"One, But however you define it. Corona virus in the U. S is surging. Some parts of the country air passing more restrictions to try to combat the record number of cases this as we have yet another Corona virus outbreak in the White House. NPR's Alison Aubrey is with us now. Good morning, Alison. Good morning, Rachel. So when we say the White House we mean in the orbit of Vice President Mike Pence, several aides to the vice president have tested positive for covered 19, including his chief of staff. Nevertheless, the vice president decided to keep traveling to keep campaigning. What's the reaction been to them? You know, the decision to keep his travel schedule intact was made in consultation with the White House medical unit, the spokesperson said. Yesterday and pencils office says this is in accordance with CDC guidance for essential personnel there, basically making the case he has Essential work to do, including on the campaign trail. But public health experts Rachel are really questioning this definition. Here's Josh Sharfstein of the Johns Hopkins Bloomberg School of Public Health. He served in the FDA under President Obama. The vice president should be limiting interactions with others because he could be harboring the virus and he could wind up becoming infectious. And so if there are essential activities that he needs to do in person, he should take extra precautions to do those, but otherwise I think he should be staying at home. Especially given around the country, including places. Pence is scheduled to travel such as Minnesota. The viruses circulating widely, right, So let's talk about that. Alison. What do the numbers tell us about the virus right now? The U. S has been averaging about 68,000 new cases per day. This is about a 30% increase compared to just two weeks ago. In recent days, new cases have reached record levels in several states, Utah, Tennessee, Illinois in Chicago over the weekend. Stronger restrictions took effect of bars and restaurants must close earlier in the evening. This is part of a curfew in the city. Other parts of Illinois have stricter rules, too, including new limits on the number of people allowed together and Rachel. They're certainly a lot of reminders around the nation to stay. Vigil eight, right? Hospitalizations from Cove. It have been on the rice too. I mean, does that mean we're likely to see more fatalities in coming weeks? You know, probably there are still a lot of people dying about 775 people per day in the U. S. On average. That's a lot lower than the highs of last spring. Part of this can be explained by the increase in cases among younger people who are less likely to die. But Rachel there's also been an improvement in treating people in hospitals. Physician Anish Mata is an infectious disease expert at Emory University. He is also a principal investigator for the H M Death Severe trialled at Emory. Last week, the FDA gave this antiviral drug full approval. Red death, severe reduced recovery time to 10 days for 15 days and also importantly, run desecrated treated patients had less use of mechanical valve leaders and other advanced oxygen's airport techniques. Compared to patients who didn't get room disappear. Now it's important to point out Rachel. This is not a home run treatment. It hasn't been shown to significantly prevent deaths among very sick patients, but it does have some benefits and Allison doctors now have other treatments they can offer as well as from desperation. That's right. Doctors have more tools in the toolkit. Now they have You know steroids, such as Dixon Math Zone better information about when to put people on blood thinners. Overall, the death rate appears to have dropped. In fact, a new study that included an analysis of thousands of hospitalized patients found that at the start of the pandemic patients had about a 25% chance of dying. Now they have an 8% chance. So still high, but definitely improvement. Yeah, definitely So younger people, you know, you mentioned more younger people have been diagnosed with the virus. So as we start to think about Thanksgiving Is there any way Tio Tio ensure that college students don't bring the virus home as they leave for break? You know, if you have a college student coming home to you find out if they're being tested, many schools are offering or even requiring an exit test or a departure test. Just before students depart for Thanksgiving break. I spoke to David Paul Thiel, He's a professor at the Yale School of Public Health about this He says. Of course, it's easy to identify symptomatic people. But this isn't good enough. I'm worrying about the student who feels just fine but who happens to have been exposed recently and who could be heading home to visit an elderly relative. And so we don't want to be sending little ticking time bombs home for Thanksgiving. I completely agree that we need to have everybody tested within 72 hours of departure. Now. Not every school can manage this given the cost. But many campuses are offering departure test, including big schools like Ohio State and many small liberal arts schools, too. During such as families that have college age kids either, right? I mean, my own family. We're trying to figure out what we do anything. We're all trying to figure this out, right? Everyone started figured out. So what can you tell us of this boy now, Zim? Well,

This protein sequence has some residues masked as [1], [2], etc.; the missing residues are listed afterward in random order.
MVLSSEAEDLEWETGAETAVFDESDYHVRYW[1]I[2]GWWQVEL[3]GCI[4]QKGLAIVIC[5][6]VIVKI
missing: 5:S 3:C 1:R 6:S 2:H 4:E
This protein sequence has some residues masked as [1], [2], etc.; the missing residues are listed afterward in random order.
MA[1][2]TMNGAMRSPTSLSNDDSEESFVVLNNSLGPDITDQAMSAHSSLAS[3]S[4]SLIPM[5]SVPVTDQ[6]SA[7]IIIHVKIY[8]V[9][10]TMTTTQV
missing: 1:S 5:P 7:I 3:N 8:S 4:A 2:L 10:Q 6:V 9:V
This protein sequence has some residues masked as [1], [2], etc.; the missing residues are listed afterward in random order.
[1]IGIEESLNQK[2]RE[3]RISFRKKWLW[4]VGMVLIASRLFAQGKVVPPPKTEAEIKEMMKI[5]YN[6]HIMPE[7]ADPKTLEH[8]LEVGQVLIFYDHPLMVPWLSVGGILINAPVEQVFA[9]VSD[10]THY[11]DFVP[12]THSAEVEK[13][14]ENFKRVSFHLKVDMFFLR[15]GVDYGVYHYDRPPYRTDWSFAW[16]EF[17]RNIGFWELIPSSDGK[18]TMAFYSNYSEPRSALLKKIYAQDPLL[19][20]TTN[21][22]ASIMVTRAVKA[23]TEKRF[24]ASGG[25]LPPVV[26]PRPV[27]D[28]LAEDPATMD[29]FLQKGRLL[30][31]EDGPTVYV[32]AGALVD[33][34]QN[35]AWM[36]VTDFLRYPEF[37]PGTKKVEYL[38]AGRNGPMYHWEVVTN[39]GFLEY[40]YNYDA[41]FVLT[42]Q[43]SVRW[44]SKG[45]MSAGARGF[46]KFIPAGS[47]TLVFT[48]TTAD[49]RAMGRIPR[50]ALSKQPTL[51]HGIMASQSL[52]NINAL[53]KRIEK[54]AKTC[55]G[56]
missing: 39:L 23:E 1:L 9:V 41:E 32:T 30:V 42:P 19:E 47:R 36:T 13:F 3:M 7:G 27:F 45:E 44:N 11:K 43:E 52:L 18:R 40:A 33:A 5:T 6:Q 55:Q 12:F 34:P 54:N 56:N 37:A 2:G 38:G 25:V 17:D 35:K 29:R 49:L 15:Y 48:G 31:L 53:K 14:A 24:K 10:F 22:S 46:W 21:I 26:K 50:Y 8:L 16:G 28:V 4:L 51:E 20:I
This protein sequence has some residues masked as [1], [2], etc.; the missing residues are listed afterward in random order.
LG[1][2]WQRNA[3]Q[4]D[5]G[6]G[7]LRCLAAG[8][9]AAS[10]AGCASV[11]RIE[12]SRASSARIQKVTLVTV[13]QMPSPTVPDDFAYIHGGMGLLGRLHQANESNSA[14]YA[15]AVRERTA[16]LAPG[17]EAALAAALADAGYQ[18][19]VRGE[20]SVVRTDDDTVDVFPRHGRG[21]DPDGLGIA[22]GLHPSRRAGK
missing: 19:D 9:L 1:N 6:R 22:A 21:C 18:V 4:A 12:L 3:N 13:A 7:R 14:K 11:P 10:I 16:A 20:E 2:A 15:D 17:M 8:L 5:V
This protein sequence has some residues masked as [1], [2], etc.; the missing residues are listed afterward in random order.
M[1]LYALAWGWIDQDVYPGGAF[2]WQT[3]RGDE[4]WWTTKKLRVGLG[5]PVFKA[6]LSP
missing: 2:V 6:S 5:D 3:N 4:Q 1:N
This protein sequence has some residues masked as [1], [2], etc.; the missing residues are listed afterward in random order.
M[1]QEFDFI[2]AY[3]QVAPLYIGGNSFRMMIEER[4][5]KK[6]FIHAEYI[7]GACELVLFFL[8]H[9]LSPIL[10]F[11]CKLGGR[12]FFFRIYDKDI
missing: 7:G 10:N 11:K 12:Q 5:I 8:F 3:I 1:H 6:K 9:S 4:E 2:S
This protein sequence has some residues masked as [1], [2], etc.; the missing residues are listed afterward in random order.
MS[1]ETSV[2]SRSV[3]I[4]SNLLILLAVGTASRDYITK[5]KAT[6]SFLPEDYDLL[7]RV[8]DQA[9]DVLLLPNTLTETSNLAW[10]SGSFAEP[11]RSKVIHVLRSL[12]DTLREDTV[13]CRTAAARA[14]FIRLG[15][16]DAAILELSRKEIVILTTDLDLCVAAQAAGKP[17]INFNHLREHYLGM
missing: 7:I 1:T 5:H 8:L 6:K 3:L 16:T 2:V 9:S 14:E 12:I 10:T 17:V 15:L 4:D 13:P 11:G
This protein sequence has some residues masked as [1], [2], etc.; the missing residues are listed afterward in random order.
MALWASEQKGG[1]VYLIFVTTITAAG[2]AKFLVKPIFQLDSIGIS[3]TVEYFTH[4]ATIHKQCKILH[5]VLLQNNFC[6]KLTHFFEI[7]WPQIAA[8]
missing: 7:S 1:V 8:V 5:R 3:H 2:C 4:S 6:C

Rachel Vice President White House Alison Aubrey Mike Pence FDA Johns Hopkins Bloomberg School Emory University NPR President Obama CDC Illinois Chief Of Staff Yale School Of Public Health Josh Sharfstein Anish Mata Minnesota Chicago